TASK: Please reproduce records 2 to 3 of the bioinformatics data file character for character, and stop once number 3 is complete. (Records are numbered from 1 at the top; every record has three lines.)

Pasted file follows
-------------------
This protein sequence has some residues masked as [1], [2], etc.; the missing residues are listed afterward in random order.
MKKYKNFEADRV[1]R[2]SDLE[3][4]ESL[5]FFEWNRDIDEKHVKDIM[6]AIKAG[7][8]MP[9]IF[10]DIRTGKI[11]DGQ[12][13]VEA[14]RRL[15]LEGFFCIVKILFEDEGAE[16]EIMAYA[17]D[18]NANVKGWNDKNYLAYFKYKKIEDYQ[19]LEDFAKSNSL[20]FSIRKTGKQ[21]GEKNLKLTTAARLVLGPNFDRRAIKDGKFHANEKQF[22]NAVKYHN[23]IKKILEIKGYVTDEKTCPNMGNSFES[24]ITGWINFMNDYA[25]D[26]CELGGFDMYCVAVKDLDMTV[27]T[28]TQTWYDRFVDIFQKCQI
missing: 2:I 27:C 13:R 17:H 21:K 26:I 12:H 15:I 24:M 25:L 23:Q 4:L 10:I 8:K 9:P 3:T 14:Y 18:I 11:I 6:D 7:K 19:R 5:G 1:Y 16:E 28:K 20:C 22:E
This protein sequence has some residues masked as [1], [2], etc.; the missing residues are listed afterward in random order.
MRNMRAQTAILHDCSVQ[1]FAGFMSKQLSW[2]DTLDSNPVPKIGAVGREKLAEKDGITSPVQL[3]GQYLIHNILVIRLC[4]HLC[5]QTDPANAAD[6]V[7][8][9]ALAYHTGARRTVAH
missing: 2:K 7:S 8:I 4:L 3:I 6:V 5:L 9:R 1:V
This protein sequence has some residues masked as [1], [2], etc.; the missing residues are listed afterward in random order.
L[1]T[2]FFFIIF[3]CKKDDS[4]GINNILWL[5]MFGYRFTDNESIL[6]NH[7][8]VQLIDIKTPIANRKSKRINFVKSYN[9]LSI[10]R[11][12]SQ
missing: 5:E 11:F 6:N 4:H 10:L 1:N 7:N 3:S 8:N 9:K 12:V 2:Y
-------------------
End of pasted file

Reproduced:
This protein sequence has some residues masked as [1], [2], etc.; the missing residues are listed afterward in random order.
MRNMRAQTAILHDCSVQ[1]FAGFMSKQLSW[2]DTLDSNPVPKIGAVGREKLAEKDGITSPVQL[3]GQYLIHNILVIRLC[4]HLC[5]QTDPANAAD[6]V[7][8][9]ALAYHTGARRTVAH
missing: 2:K 7:S 8:I 4:L 3:I 6:V 5:L 9:R 1:V
This protein sequence has some residues masked as [1], [2], etc.; the missing residues are listed afterward in random order.
L[1]T[2]FFFIIF[3]CKKDDS[4]GINNILWL[5]MFGYRFTDNESIL[6]NH[7][8]VQLIDIKTPIANRKSKRINFVKSYN[9]LSI[10]R[11][12]SQ
missing: 5:E 11:F 6:N 4:H 10:L 1:N 7:N 3:S 8:N 9:K 12:V 2:Y